Seacock Lubrication Tip

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The ice has finally gone out of our inlet here at Base Camp and we are getting Morgan’s Cloud ready for launching. Here’s a neat tip that my friend Bob (a fellow charter member of the anal retentive boat owner’s club) taught me.

Why You Should

Metal seacocks should be lubricated every year before launching. If you don’t grease them they will eventually seize up, and since Mr Murphy is always in charge at sea, you will find that state of affairs when you try to close the seacock after a large water hose ruptures.

It’s even worth lubricating the relatively new “maintenance-free” seacocks—those with teflon mating surfaces. Why? Well teflon (PTFE) is also manufactured with oil imbedded as an additional lubricant, but that’s not what they use for seacocks. The point being that if teflon is good, greased teflon is better.

Even if your seacocks don’t seize up, if you don’t lubricate them they will eventually stiffen up so that when working them open and closed you will be putting a huge load on the mating surfaces where the actuating shaft (that connects to the handle) and the ball bear on each other. Eventually, slop will develop in this area and the ball won’t fully close-off the seacock—a scary problem since we might assume a seacock is closed to the deep blue when, in fact, it’s not.

As an aside, the seacocks on a lot of older boats have this problem, and so we should all check for it regularly and look carefully. We have had to replace two seacocks on Morgan’s Cloud for just this reason, that looked and worked fine on casual inspection.

The Hard Way(s)

OK, now we know we have to lubricate, but how exactly do we go about doing that?

Sure we could pull the hoses off to lubricate the ball by squirting a spray lubricant in with the seacock closed…lots of luck with that. Ever tried getting a large hose off a tail pipe it’s been clamped to for even just a year? Good way to burst a blood vessel.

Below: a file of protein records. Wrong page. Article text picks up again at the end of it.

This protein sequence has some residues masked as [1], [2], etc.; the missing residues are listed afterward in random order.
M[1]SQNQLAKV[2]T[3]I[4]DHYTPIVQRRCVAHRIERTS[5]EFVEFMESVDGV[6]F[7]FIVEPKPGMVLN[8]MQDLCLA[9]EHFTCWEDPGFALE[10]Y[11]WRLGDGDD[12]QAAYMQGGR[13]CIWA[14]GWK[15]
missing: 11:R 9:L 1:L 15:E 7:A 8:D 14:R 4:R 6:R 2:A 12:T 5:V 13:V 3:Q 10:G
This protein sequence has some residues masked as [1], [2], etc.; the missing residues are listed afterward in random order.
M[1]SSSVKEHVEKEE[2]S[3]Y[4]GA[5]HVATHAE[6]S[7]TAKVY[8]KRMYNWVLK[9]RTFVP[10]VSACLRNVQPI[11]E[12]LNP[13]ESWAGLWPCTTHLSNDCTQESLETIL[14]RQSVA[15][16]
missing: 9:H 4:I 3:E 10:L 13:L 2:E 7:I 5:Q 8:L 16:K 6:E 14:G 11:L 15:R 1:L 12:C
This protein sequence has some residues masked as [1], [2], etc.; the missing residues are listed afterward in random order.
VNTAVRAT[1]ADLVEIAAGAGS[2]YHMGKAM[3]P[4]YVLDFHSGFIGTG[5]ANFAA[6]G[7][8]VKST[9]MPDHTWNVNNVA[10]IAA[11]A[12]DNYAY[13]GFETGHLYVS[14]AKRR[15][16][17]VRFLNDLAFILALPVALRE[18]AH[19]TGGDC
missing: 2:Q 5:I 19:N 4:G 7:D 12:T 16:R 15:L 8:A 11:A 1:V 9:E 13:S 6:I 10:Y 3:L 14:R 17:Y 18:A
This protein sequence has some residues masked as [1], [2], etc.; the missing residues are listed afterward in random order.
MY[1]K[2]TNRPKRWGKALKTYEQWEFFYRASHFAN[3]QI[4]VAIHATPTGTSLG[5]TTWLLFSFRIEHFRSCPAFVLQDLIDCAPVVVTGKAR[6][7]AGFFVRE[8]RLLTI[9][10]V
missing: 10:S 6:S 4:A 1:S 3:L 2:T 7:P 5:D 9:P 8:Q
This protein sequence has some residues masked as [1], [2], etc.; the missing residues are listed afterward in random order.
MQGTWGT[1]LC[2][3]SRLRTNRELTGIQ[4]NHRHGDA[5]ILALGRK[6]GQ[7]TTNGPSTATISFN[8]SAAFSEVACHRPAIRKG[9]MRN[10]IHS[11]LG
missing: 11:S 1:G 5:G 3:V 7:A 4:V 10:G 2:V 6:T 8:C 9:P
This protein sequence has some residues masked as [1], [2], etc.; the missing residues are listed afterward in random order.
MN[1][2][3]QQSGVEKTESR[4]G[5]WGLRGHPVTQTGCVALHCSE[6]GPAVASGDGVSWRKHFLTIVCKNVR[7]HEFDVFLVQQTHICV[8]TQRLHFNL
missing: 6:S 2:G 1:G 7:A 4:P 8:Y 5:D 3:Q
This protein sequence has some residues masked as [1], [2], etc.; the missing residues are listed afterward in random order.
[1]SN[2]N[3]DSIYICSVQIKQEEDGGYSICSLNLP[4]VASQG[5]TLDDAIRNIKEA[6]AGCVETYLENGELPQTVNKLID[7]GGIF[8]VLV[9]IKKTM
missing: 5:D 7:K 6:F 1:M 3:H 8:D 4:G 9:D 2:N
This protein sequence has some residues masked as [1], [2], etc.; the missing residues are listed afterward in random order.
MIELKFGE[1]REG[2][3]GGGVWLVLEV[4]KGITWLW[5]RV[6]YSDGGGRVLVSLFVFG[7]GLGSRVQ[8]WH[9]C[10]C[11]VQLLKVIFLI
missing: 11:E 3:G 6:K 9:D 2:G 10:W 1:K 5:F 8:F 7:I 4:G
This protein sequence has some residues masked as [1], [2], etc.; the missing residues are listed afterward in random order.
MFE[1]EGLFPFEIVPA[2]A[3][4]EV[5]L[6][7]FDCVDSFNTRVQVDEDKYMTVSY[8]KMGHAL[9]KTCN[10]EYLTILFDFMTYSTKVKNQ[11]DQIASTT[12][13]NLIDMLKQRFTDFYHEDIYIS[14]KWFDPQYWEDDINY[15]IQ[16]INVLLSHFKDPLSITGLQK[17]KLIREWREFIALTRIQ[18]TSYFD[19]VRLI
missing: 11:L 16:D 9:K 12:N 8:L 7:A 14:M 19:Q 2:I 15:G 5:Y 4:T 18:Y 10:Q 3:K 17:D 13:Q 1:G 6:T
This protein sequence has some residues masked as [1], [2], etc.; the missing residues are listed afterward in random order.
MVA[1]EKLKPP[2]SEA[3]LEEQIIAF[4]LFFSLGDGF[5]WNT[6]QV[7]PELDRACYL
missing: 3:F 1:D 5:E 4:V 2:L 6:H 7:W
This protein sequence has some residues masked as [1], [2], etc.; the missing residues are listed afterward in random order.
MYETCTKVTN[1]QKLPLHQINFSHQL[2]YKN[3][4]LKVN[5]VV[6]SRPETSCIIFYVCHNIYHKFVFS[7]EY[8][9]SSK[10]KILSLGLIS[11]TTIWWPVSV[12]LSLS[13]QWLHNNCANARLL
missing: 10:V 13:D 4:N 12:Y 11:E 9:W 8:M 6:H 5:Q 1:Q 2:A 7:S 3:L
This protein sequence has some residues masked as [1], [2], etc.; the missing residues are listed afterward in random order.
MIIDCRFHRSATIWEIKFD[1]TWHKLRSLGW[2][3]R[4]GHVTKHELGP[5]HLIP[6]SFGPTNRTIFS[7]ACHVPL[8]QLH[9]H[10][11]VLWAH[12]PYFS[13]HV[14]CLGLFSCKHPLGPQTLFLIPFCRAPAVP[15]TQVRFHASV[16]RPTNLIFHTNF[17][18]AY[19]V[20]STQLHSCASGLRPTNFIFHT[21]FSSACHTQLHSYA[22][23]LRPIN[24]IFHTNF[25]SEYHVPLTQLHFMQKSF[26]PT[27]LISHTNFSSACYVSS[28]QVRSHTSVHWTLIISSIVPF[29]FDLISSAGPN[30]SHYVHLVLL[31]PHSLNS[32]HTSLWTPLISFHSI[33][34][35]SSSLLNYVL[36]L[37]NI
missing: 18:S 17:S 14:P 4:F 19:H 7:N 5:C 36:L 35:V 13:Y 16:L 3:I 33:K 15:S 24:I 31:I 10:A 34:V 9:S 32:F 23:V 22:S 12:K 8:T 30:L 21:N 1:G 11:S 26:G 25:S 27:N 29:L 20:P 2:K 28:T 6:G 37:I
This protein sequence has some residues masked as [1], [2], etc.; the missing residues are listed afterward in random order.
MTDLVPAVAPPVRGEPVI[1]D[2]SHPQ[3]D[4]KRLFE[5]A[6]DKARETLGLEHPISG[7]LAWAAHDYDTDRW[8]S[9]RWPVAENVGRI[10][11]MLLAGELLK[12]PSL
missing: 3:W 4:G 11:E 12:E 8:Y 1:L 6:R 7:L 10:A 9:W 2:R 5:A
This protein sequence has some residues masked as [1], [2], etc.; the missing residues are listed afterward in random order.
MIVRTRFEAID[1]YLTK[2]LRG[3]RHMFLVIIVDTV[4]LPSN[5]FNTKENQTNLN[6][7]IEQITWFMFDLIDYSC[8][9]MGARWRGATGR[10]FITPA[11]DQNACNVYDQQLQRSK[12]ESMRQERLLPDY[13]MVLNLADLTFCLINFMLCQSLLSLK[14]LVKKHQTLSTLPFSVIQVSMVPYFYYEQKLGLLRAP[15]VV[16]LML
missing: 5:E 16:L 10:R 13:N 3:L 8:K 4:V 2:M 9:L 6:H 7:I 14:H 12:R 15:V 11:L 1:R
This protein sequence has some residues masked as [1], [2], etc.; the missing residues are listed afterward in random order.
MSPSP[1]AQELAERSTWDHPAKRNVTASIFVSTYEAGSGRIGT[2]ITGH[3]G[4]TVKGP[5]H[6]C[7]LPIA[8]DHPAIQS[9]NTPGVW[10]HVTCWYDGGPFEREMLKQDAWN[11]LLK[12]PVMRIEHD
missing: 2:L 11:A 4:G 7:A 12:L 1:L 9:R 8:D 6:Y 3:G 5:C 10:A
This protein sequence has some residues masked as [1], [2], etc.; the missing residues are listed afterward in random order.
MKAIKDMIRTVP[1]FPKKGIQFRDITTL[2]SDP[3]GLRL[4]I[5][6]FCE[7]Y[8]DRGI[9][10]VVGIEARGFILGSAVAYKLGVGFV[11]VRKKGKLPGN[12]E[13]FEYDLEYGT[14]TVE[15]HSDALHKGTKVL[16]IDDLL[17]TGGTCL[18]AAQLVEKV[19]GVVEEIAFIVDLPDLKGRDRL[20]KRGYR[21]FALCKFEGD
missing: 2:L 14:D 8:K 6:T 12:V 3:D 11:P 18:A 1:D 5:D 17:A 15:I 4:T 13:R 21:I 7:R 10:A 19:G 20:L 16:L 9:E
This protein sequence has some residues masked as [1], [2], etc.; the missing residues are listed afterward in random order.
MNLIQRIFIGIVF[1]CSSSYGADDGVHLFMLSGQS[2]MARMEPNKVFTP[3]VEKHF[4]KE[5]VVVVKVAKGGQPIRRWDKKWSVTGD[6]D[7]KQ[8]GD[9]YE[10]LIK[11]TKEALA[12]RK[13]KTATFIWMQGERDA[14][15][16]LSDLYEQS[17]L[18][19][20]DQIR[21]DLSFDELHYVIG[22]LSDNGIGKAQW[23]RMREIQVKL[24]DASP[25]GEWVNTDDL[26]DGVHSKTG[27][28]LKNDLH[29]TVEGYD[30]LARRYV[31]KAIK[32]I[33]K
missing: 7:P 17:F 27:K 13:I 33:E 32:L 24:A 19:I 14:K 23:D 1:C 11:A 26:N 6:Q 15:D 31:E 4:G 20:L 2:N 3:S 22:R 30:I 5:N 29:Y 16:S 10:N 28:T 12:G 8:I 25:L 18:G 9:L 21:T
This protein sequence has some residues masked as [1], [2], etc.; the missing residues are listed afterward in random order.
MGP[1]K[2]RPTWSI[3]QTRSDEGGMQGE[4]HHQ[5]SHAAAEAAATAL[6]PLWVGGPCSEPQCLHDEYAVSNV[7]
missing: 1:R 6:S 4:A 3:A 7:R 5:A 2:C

Or we could squirt some spray lubricant in from outside, but it will drip all over our boat’s newly painted bottom.

Worse still, some spray lubricants contain solvents that will dissolve bottom paint. How do I know this? Well, it wasn’t pretty, and resulted in a lot of sanding and repainting.

And anyway, spray lubricant won’t last long.

Some seacocks have a plug you can remove—ostensibly there for draining, which is, if you think about it, a pretty useless “feature” for most of us since said seacock will drain when you open it. But you could temporarily replace said plug with a zirk fitting and use a grease gun. What a hassle.

The Easy Way

Or you could do it Bob’s-Easy-Way:

  1. Close all the seacocks.
  2. Paint the balls from outside the boat with Lubriplate 130-AA grease, which lasts great underwater, using an acid brush (see photo above).
  3. Work the seacock through its entire travel a few times.
  4. Repeat as necessary.

The above process is faster and easier with two people, one working the seacock from inside the boat and the other outside the boat painting the balls.

One caveat: If you have the old fashioned seacocks with the tapered cylinders, you should probably completely disassemble them for service every three years or so since they depend on a clean well-greased mating surface on the cylinder and casing to remain waterproof. Having said that, Bob’s trick will work fine for the interim years.

Thank you, Bob.

Comments

Do you have any cool pre-launch maintenance tips? ‘Tis the season, at least for us northern residents. Please leave a comment.

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John was born and brought up in Bermuda and started sailing as a child, racing locally and offshore before turning to cruising. He has sailed over 100,000 miles, most of it on his McCurdy & Rhodes 56, Morgan's Cloud, including eight ocean races to Bermuda, culminating in winning his class twice in the Newport Bermuda Race. He has skippered a series of voyages in the North Atlantic, the majority of which have been to the high latitudes. John has been helping others go voyaging by sharing his experience for twenty years, first in yachting magazines and, for the last 12 years, as co-editor/publisher of AAC.

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